[Beowulf] Degree

Lux, Jim (337C) james.p.lux at jpl.nasa.gov
Wed Oct 24 08:49:19 PDT 2012

Oh man.. you all are opening a BIG can of worms here..

Testing for certifications has been fairly well discredited because it's too easy to set up "certificate mills" and because the certifications tend to be single manufacturer specific (e.g. Cisco Network Engineer, Microsoft Certified Professional, Novell, etc. etc.etc).  You'll note that employment ads these days don't ask for certifications as much any more..  (although ones like PMP, which are more generalized, although specific to the certifying organization, you'll see)

The requirement for a degree has very little to do with the material you may have studied in the pursuit of that degree, particularly in the software field.  30 years ago, there were very few degrees in software fields (e.g. at UCLA, it was Math/CS; at Cal it was EE/CS).  My wife (erstwhile software developer, now IT manager) has a degree in Poli Sci (one could argue that this is actually a pretty useful field of study when it comes to being in management).

Part of the "value" of a degree is that for new entrants to the workforce (with no previous paid work experience), it indicates that you have the ability to stick with something for 4 years, even though there may be "scut work" kind of requirements.   A degree from an accredited institution also means that you've had some moderate breadth of exposure to various topics beyond some narrow specialization (e.g. you probably had to write something at some point):  the "well-rounded worker".  This is predicated on the assumption that as a professional, you'll inevitably have to do things outside what you've done before, and the 4 year degree (in theory) indicates that you're not going to be hopeless when that occurs.

Ultimately, it is a "signal" for traits deemed desirable by employers.

An alternate path is professional licensure.  In some places, getting a professional license does not require a 4 year degree, but does require 6 years of experience, with detailed references from engineers who supervised you, etc.  (in fact, some number of years of a degree can count for some of the experience years, providing it's from a ABET accredited curriculum, etc.)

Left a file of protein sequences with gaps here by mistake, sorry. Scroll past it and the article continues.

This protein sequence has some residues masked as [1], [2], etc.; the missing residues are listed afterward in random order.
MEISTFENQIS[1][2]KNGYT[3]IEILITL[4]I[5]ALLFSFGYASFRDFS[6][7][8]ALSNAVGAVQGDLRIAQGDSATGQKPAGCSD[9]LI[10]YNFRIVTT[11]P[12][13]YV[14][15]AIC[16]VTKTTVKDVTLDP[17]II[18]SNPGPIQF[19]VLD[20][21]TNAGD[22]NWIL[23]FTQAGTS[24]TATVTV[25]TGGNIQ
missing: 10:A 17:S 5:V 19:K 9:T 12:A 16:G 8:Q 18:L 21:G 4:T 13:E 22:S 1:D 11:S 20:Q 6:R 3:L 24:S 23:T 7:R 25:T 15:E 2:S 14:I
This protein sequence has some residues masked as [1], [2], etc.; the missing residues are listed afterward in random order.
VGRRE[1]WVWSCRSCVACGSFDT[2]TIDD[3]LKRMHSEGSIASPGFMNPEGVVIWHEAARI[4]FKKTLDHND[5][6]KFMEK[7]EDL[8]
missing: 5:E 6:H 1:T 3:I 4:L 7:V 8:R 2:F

Jim Lux

-----Original Message-----
From: beowulf-bounces at beowulf.org [mailto:beowulf-bounces at beowulf.org] On Behalf Of Ellis H. Wilson III
Sent: Wednesday, October 24, 2012 6:32 AM
To: beowulf at beowulf.org
Subject: Re: [Beowulf] Degree

On 10/24/12 09:19, Hearns, John wrote:
> Thing is, I need some kind of degree in this stuff to do the kind of 
> work I really want to do. Especially in Germany, organisations 
> involved in HPC usually strictly require an advanced degree if you 
> want to be paid.
> In the UK it is quite normal for people who want to gain qualifications
> whilst working to go through the Open University   http://www.open.ac.uk/
> http://www8.open.ac.uk/europe/in-your-country/germany

This is actually a really interesting problem to me personally, as, despite having followed the traditional degree path, I would have MUCH rathered not have paid or attended any classes.  I am 100% a book-learner and put zero stock in old-school style lecture formats.  I actually set up a number of agreements in undergrad where the teacher knew I wouldn't be there except for exams, and achieved some of my highest grades for those courses.  This form of learning is far more efficient in nearly every way, and allows one to learn at his or her own pace.

Does anyone know of any efforts to just establish tests that one could take in order to be accredited as having one skill-set or another?  I haven't yet bumped into any establishments like that, but I feel like they have to be out there.

Such a system would put degrees on the order of a few thousand of dollars/euros instead of the current standard (at least here in the US), where you're leaving undergrad with tens of thousands in debt and graduate degrees generally (masters/etc other than PhDs) leave you with hundreds of thousands in debt.

There is no reason for this -- I don't need majestic stone buildings, overworked professors, and well-kept greenery to learn.  This is an artifact of an older age and in my personal opinion, it's got to go.


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